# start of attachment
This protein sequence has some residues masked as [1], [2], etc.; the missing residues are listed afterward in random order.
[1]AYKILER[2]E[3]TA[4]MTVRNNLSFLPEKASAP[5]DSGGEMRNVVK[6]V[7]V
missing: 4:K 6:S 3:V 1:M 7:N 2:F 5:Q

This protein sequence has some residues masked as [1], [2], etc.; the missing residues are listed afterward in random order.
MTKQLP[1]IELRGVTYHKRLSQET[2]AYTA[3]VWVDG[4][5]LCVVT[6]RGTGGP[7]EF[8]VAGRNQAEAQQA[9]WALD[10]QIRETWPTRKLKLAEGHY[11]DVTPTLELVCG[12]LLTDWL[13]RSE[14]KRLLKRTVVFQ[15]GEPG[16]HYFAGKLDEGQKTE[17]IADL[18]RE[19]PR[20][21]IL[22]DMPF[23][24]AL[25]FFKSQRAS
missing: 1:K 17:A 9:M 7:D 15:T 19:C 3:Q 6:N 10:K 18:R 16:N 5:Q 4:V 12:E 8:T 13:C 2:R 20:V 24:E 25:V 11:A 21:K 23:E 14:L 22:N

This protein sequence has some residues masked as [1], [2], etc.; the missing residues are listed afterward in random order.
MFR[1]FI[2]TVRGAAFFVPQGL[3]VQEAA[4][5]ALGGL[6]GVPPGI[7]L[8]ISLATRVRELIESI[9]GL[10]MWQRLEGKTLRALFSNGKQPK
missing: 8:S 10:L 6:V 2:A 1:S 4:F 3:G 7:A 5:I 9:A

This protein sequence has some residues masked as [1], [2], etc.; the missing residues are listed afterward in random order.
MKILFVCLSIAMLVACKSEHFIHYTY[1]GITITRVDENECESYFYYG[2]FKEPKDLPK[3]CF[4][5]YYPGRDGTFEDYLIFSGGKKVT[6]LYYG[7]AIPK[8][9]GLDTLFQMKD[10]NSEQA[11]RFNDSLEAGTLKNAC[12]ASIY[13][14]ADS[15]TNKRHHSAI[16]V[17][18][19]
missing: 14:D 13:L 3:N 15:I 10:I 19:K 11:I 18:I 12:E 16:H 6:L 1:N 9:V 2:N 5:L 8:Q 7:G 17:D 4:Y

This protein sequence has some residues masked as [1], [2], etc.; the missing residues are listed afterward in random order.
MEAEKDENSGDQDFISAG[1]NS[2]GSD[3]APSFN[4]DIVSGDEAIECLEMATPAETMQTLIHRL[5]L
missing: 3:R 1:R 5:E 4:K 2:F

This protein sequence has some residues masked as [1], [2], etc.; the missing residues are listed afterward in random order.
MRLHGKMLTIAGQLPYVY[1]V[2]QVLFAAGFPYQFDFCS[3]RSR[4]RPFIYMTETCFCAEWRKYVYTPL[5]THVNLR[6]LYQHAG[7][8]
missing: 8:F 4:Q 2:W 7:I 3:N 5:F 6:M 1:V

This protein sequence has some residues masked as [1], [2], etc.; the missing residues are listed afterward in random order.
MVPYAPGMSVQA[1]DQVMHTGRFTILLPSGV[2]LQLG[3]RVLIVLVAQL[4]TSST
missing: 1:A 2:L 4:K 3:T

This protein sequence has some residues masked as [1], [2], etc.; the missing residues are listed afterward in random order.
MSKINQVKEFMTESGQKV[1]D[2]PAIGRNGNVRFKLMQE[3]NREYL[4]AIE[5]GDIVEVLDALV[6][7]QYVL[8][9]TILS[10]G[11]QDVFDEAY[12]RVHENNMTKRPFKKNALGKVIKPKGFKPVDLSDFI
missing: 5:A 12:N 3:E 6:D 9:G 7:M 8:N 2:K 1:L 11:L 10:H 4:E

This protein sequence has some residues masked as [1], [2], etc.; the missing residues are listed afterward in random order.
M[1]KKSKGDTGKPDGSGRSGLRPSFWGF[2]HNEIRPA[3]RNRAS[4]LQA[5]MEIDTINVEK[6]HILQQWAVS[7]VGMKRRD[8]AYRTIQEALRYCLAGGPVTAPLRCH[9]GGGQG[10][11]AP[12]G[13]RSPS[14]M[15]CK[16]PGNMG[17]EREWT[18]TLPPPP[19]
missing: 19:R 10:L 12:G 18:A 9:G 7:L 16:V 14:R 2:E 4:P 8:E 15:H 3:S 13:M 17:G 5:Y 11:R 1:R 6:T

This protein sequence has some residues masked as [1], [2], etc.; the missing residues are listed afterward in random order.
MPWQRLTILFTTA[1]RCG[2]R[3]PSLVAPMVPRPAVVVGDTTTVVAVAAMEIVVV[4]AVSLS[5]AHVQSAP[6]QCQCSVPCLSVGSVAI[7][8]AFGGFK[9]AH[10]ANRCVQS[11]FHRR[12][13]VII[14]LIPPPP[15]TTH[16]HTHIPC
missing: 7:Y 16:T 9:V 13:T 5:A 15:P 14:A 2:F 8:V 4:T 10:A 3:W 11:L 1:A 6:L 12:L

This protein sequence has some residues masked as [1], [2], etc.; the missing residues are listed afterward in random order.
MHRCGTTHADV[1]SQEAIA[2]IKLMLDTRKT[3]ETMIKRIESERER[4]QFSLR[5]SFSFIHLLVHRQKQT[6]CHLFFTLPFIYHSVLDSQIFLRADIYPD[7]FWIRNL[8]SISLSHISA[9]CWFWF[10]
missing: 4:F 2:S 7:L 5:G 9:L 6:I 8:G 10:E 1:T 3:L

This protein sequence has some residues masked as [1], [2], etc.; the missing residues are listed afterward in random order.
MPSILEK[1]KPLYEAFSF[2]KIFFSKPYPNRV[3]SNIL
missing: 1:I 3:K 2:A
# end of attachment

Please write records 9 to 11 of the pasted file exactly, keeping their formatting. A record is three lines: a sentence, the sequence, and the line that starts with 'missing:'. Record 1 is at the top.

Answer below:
This protein sequence has some residues masked as [1], [2], etc.; the missing residues are listed afterward in random order.
M[1]KKSKGDTGKPDGSGRSGLRPSFWGF[2]HNEIRPA[3]RNRAS[4]LQA[5]MEIDTINVEK[6]HILQQWAVS[7]VGMKRRD[8]AYRTIQEALRYCLAGGPVTAPLRCH[9]GGGQG[10][11]AP[12]G[13]RSPS[14]M[15]CK[16]PGNMG[17]EREWT[18]TLPPPP[19]
missing: 19:R 10:L 12:G 18:A 9:G 7:L 16:V 14:R 2:E 4:P 8:E 15:H 3:S 13:M 17:G 5:Y 11:R 1:R 6:T

This protein sequence has some residues masked as [1], [2], etc.; the missing residues are listed afterward in random order.
MPWQRLTILFTTA[1]RCG[2]R[3]PSLVAPMVPRPAVVVGDTTTVVAVAAMEIVVV[4]AVSLS[5]AHVQSAP[6]QCQCSVPCLSVGSVAI[7][8]AFGGFK[9]AH[10]ANRCVQS[11]FHRR[12][13]VII[14]LIPPPP[15]TTH[16]HTHIPC
missing: 7:Y 16:T 9:V 13:T 5:A 15:P 14:A 2:F 8:V 4:T 10:A 3:W 11:L 1:A 6:L 12:L

This protein sequence has some residues masked as [1], [2], etc.; the missing residues are listed afterward in random order.
MHRCGTTHADV[1]SQEAIA[2]IKLMLDTRKT[3]ETMIKRIESERER[4]QFSLR[5]SFSFIHLLVHRQKQT[6]CHLFFTLPFIYHSVLDSQIFLRADIYPD[7]FWIRNL[8]SISLSHISA[9]CWFWF[10]
missing: 4:F 2:S 7:L 5:G 9:L 6:I 8:G 10:E 1:T 3:L